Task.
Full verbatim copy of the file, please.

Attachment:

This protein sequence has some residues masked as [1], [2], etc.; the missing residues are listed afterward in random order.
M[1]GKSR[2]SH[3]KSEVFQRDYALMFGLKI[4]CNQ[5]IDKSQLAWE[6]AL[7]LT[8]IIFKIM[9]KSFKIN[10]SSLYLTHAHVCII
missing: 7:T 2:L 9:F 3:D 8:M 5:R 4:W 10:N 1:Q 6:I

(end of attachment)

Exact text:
This protein sequence has some residues masked as [1], [2], etc.; the missing residues are listed afterward in random order.
M[1]GKSR[2]SH[3]KSEVFQRDYALMFGLKI[4]CNQ[5]IDKSQLAWE[6]AL[7]LT[8]IIFKIM[9]KSFKIN[10]SSLYLTHAHVCII
missing: 7:T 2:L 9:F 3:D 8:M 5:R 4:W 10:N 1:Q 6:I